Dr. David Maxwell had members and guests full attention as he described his passion to help ensure heritage varieties continue to grow and produce.

 

He guided us along explaining the botany and history, as well as the factors determining the ascendance and eclipse of particular cultivars using visual examples of treasured varieties, many that he grows.

Apples originated in Kazakhstan where they grow as small as grapes and as large as pumpkins. They need to be humanly grafted on suitable root stock to reproduce. There are more than 12000 named cultivars that have been selected for climate, purpose, season, keeping, disease resistance, resistance to shipping, taste and modern marketing. For example a recent cultivar, the Honey Crisps, were created by market demand for large size, sweetness, colourful appearance and, of course, crispness. We all have our personal preferences for eating and cooking and some were surprised to learn that Bramleys are the premier cooking apple of the world.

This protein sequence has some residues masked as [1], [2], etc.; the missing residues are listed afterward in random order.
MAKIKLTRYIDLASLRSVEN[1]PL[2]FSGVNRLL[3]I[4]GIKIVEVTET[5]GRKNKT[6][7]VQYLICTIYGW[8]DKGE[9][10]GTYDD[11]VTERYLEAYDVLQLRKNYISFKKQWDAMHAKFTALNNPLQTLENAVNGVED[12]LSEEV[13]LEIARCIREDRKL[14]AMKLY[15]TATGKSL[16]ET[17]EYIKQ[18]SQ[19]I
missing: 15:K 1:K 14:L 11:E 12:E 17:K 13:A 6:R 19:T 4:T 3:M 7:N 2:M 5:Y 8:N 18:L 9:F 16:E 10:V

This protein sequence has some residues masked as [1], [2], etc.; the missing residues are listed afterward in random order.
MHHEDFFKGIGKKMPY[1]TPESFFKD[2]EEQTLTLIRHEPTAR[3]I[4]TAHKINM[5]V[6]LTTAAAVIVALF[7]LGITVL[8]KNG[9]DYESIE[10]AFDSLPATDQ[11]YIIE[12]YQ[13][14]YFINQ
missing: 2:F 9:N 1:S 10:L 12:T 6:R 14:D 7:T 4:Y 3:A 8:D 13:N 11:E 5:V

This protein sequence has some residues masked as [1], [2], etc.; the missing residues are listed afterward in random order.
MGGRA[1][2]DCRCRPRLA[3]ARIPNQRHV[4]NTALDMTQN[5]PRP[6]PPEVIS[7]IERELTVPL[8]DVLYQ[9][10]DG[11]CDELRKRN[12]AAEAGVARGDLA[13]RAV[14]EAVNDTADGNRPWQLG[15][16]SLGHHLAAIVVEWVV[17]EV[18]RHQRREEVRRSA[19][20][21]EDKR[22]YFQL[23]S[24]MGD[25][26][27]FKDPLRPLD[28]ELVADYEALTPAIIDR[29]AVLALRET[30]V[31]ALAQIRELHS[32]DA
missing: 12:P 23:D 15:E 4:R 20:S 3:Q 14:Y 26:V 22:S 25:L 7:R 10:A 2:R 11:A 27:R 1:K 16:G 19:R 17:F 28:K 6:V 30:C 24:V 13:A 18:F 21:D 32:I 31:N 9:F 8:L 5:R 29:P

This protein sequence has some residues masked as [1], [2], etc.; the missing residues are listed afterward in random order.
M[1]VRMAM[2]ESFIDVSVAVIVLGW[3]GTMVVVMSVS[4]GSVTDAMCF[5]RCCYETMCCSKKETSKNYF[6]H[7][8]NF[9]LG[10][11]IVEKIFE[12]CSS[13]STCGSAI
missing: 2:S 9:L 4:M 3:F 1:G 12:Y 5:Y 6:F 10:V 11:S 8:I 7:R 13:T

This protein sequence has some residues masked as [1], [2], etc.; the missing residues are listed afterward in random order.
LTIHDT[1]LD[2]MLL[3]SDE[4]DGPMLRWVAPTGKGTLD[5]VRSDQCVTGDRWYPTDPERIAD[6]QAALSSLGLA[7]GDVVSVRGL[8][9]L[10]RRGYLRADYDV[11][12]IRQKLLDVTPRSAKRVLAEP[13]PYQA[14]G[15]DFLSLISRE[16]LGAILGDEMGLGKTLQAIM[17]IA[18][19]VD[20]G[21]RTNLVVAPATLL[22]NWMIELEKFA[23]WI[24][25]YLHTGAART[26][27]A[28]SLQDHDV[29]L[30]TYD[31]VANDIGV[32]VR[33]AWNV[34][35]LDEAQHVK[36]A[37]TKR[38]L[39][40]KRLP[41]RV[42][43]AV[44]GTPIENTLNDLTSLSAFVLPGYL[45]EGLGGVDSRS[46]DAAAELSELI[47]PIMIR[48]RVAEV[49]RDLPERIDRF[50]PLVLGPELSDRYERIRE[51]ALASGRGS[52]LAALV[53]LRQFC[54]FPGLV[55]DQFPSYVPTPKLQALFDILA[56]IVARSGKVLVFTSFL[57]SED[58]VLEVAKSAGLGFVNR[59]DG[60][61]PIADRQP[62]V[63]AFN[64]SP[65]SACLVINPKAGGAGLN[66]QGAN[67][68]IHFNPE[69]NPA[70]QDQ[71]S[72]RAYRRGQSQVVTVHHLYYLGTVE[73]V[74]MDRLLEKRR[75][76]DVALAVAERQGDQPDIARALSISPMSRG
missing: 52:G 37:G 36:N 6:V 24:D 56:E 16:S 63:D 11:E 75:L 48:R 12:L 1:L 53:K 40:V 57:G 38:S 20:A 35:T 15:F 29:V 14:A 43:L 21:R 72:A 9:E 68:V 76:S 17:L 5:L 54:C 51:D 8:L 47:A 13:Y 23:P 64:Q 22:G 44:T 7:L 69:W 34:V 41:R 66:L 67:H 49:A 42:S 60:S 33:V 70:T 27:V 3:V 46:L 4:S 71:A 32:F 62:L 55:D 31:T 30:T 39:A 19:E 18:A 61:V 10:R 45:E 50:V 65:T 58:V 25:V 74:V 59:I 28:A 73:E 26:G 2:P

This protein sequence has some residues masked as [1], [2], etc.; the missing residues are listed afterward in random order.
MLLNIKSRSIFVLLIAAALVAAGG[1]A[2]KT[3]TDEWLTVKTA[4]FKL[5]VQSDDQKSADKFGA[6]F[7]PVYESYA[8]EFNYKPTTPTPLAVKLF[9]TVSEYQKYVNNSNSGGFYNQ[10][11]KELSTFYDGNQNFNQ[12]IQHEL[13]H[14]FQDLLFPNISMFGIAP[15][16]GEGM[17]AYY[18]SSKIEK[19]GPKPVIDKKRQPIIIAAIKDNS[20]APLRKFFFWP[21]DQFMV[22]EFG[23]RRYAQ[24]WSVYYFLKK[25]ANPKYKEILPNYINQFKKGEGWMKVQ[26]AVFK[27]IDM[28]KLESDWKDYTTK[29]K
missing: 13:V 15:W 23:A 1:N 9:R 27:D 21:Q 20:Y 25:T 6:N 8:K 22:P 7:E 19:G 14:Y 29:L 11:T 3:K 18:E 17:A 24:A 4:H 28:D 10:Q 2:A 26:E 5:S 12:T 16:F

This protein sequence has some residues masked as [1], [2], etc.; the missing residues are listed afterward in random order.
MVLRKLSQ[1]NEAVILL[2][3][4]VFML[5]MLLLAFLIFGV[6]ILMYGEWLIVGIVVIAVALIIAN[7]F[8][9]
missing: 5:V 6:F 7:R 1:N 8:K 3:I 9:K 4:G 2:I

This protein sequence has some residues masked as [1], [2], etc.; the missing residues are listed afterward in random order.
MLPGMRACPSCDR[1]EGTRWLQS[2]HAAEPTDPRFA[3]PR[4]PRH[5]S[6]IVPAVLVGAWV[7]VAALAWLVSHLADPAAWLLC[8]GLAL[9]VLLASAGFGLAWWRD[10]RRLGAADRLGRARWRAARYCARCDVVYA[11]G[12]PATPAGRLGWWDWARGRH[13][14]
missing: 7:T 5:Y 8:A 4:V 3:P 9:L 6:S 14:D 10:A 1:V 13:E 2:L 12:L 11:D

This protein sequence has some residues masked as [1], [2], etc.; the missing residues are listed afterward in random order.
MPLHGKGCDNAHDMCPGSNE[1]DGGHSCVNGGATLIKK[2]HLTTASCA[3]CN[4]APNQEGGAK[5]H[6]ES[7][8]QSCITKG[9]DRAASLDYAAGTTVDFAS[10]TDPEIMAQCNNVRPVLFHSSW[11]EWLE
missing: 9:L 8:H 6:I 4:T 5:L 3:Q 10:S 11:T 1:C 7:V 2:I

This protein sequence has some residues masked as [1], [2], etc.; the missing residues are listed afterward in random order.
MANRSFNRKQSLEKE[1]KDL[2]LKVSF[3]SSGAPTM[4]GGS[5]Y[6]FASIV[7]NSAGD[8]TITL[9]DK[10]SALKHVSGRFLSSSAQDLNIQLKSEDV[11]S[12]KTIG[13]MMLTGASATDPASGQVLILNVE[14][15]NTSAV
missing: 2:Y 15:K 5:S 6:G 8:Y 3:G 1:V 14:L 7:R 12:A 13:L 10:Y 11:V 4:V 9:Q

Click on any picturefor a slide show

After his informative presentation on the attributes of apples, Dr. Maxwell treated members to a variety of tastes of apples, apple crisp, apple sauce, apple jelly and apple cider. Members enthusiastically took up the challenge to discover which apple tastes they preferred, choosing from over 15 varieties.

Apple anyone?

Posted in Apples, Endangered Species, Environmental issues, Fruit, Gardening, Trees

Opportunities

The Nova Scotia Association of Garden Clubs is an organization made up of Garden Clubs, Horticultural Societies, and Speciality Plant Societies from 7 districts across Nova Scotia. Chester Garden Club is one of seven clubs in District 6, the south shore. Each year, one club in each district takes a turn and hosts a meeting, inviting members of all clubs in the district to attend.